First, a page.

A brief insight into the rich history of the London School of Theology, formerly the London Bible College.

In the middle of World War Two, a group of ministers, missionaries and business people came together with a vision for an interdenominational, evangelical college that would counter the rising tide of liberal scholarship in Western universities, and prepare Christians to interact with a post-war world.

Based in central London, the college initially offered correspondence courses and evening classes. By 1944, just one year after its founding, over 300 students were enrolled, and two years later there were 1,400 students enrolled at London Bible College with evening classes being taught all over the UK. In the Autumn of 1946, the first full-time students started their studies, the class photo of this cohort can be seen along our faculty corridor today!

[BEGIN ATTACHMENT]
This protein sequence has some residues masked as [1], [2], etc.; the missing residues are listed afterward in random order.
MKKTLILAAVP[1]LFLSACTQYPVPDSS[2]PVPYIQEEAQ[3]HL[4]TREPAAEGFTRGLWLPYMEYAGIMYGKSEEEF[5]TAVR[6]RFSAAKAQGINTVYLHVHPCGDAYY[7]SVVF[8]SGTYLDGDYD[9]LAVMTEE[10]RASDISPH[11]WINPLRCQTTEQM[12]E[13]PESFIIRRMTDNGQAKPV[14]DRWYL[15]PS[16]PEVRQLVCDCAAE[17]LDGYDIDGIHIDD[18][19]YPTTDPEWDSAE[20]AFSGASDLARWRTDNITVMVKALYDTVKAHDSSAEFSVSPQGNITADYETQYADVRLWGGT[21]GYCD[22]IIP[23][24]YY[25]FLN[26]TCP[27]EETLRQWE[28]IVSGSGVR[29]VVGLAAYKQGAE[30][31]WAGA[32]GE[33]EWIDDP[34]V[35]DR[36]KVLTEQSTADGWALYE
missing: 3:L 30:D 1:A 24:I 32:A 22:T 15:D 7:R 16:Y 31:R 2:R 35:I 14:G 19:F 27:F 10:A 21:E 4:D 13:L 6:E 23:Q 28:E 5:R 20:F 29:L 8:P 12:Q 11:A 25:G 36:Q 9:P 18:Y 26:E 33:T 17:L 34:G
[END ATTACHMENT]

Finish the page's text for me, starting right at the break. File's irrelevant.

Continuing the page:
In 1970, London Bible College moved to Northwood and onto the campus previously occupied by London College of Divinity, an Anglican training college. The 1990s saw the opening of a dedicated postgraduate centre, the Guthrie Centre, which also previously housed the Centre for Islamic Studies.

In 2004, London Bible College became London School of Theology.

London School of Theology continues to be known throughout the world as a place where intellectual thoroughness and rigour go hand in hand with a passion to see students grow personally and spiritually.

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